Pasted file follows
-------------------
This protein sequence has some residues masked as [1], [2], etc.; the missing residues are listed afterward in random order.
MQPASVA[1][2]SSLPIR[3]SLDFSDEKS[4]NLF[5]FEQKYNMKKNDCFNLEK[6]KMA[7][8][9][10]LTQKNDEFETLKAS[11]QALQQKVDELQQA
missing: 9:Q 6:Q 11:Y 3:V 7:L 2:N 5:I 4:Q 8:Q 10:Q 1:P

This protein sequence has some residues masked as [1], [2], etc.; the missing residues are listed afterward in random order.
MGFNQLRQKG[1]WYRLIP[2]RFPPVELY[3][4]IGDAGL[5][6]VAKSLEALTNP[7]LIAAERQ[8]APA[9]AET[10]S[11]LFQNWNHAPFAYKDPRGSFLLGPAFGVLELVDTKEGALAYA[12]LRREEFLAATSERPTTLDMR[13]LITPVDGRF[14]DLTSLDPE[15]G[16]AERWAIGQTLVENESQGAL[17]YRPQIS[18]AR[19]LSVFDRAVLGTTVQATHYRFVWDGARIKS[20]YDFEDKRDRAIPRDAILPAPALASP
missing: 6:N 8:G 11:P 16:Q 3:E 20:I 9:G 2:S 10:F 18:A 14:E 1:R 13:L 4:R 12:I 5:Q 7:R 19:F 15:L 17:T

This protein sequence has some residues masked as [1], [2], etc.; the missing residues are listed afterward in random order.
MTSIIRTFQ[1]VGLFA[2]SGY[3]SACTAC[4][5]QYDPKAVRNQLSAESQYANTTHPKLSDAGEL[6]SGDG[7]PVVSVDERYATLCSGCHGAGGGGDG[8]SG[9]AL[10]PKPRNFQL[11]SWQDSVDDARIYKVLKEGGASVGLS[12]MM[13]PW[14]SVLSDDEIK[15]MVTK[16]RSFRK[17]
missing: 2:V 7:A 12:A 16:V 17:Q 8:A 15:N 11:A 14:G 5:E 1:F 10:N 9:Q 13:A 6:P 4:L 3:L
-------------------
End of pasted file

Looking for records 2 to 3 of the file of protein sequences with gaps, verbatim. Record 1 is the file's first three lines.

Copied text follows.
This protein sequence has some residues masked as [1], [2], etc.; the missing residues are listed afterward in random order.
MGFNQLRQKG[1]WYRLIP[2]RFPPVELY[3][4]IGDAGL[5][6]VAKSLEALTNP[7]LIAAERQ[8]APA[9]AET[10]S[11]LFQNWNHAPFAYKDPRGSFLLGPAFGVLELVDTKEGALAYA[12]LRREEFLAATSERPTTLDMR[13]LITPVDGRF[14]DLTSLDPE[15]G[16]AERWAIGQTLVENESQGAL[17]YRPQIS[18]AR[19]LSVFDRAVLGTTVQATHYRFVWDGARIKS[20]YDFEDKRDRAIPRDAILPAPALASP
missing: 6:N 8:G 11:P 16:Q 3:E 20:I 9:G 2:S 10:F 18:A 14:E 1:R 13:L 4:R 12:I 5:Q 7:R 19:F 15:L 17:T

This protein sequence has some residues masked as [1], [2], etc.; the missing residues are listed afterward in random order.
MTSIIRTFQ[1]VGLFA[2]SGY[3]SACTAC[4][5]QYDPKAVRNQLSAESQYANTTHPKLSDAGEL[6]SGDG[7]PVVSVDERYATLCSGCHGAGGGGDG[8]SG[9]AL[10]PKPRNFQL[11]SWQDSVDDARIYKVLKEGGASVGLS[12]MM[13]PW[14]SVLSDDEIK[15]MVTK[16]RSFRK[17]
missing: 2:V 7:A 12:A 16:V 17:Q 8:A 15:N 11:A 14:G 5:E 1:F 10:N 9:Q 13:A 6:P 4:L 3:L